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Superbright aurora lights up Earth's night side in incredible image from space

European Space Agency astronaut Thomas Pesquet snapped a photo of a stunning aurora on Aug. 20 from the International Space Station.
European Space Agency astronaut Thomas Pesquet snapped a photo of a stunning aurora on Aug. 20 from the International Space Station. (Image credit: Thomas Pesquet/ESA/NASA)

An astronaut aboard the International Space Station (ISS) captured a stunning new photo of the luminous green and red lights of an aurora hugging clouds swirling around Earth's night side. 

"Another aurora but this one is special as it is so bright," European Space Agency astronaut Thomas Pesquet wrote on Instagram and Twitter. "It is the full Moon lighting up the shadow side of Earth almost like daylight." Pesquet snapped the photo on Aug. 20.

It's not clear whether the lights were the northern lights, known as the aurora borealis, or their southern counterpart, the aurora australis, according to Business Insider. Auroras, named after the Roman goddess of dawn, can be seen clearly from the ground and from space, such as aboard the ISS, where many astronauts have snapped photos of the ghostly light shows.

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Auroras result from the interaction between the solar wind — a stream of charged particles from the sun — and Earth's magnetic field. The magnetic field accelerates the particles as they enter Earth's upper atmosphere, where they collide with atoms and molecules, according to NASA.

Related: Where and how to photograph the aurora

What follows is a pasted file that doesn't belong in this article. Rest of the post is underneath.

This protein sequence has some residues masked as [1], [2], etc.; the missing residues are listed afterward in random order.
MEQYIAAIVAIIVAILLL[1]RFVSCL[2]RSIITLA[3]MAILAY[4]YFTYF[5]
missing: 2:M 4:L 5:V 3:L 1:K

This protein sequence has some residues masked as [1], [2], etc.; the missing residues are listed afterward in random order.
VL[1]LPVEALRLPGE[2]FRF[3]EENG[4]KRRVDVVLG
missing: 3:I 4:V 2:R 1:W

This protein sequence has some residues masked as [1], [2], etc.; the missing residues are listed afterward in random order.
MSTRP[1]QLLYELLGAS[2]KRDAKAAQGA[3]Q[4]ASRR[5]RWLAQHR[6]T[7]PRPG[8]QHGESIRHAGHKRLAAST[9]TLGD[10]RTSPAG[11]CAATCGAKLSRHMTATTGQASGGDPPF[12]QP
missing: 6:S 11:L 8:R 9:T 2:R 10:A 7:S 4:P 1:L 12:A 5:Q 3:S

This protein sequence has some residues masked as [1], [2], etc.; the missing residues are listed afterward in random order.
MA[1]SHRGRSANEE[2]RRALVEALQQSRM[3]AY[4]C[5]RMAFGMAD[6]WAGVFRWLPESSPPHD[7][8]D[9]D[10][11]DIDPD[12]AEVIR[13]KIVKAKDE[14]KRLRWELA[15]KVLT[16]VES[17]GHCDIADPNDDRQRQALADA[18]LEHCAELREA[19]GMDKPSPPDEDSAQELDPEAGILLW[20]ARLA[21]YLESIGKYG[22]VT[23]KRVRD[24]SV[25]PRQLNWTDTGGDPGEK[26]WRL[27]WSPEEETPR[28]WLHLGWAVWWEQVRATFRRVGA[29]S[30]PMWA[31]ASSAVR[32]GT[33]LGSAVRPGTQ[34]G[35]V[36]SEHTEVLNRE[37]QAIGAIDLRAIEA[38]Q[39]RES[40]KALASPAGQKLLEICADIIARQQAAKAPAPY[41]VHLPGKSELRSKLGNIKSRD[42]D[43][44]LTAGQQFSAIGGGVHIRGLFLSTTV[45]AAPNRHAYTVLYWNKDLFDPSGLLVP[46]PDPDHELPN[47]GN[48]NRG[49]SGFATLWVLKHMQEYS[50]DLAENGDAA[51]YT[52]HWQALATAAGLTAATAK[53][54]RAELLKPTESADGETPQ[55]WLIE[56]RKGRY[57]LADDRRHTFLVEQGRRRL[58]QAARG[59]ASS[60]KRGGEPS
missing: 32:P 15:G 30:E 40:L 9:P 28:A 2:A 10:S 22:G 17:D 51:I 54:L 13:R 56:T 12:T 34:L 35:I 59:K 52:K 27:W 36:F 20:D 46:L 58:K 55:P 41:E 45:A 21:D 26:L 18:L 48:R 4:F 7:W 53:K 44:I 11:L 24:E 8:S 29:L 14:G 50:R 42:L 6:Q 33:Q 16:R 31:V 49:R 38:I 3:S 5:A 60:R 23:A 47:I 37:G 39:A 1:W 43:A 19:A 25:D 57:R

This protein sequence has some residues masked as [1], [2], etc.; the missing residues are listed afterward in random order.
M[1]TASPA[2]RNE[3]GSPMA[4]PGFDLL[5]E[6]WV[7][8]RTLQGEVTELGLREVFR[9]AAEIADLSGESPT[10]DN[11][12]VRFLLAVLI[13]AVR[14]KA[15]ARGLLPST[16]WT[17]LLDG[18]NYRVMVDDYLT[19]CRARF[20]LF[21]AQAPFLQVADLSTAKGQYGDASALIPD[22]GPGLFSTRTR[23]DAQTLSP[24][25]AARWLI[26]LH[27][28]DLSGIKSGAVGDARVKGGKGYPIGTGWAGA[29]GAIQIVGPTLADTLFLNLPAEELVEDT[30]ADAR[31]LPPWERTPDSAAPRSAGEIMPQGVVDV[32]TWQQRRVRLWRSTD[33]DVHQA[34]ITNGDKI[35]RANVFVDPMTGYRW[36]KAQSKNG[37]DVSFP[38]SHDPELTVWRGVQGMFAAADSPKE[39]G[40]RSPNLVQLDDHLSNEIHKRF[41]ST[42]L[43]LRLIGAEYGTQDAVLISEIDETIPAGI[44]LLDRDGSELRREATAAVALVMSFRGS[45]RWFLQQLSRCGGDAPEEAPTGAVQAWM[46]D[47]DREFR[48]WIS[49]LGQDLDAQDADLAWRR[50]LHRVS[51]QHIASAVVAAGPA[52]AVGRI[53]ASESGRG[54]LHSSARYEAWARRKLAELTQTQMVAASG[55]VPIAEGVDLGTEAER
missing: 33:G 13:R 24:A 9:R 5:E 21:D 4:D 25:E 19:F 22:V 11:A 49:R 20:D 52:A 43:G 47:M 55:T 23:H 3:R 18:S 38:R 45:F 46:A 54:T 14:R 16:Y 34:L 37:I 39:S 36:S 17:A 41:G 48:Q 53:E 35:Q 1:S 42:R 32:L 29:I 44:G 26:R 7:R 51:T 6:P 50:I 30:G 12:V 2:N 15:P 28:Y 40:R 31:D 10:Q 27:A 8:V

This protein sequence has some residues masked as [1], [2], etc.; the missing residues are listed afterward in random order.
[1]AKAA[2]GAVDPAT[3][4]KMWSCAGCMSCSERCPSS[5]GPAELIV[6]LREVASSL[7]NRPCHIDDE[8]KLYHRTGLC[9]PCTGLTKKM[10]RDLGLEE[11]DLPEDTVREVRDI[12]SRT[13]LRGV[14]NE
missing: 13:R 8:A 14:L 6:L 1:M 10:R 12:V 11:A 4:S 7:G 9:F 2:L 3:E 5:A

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This collision causes atmospheric atoms and molecules to gain energy, which they then release as light. "When we see the glowing aurora, we are watching a billion individual collisions, lighting up the magnetic field lines of Earth," NASA says. Different ions in the atmosphere emit different colors of light; oxygen atoms emit green or red light, while nitrogen atoms emit orange or red light, Live Science previously reported.

Earth's magnetic field guides the solar particles toward the poles, which is where auroras are typically observed. But during major geomagnetic storms, auroras can be observed in areas outside the poles, according to the National Oceanic and Atmospheric Administration (NOAA). Geomagnetic storms happen when enormous amounts of plasma, or charged particles, escape the sun's atmosphere and hit our planet's magnetic field, Live Science previously reported.

Originally published on Live Science.

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Yasemin Saplakoglu
Yasemin is a staff writer at Live Science, writing about biology and neuroscience, among other science topics. Yasemin has a biomedical engineering bachelors from the University of Connecticut and a science communication graduate certificate from the University of California, Santa Cruz. When she's not writing, she's probably taking photos or sitting upside-down on her couch thinking about thinking and wondering if anyone else is thinking about thinking at the exact same time.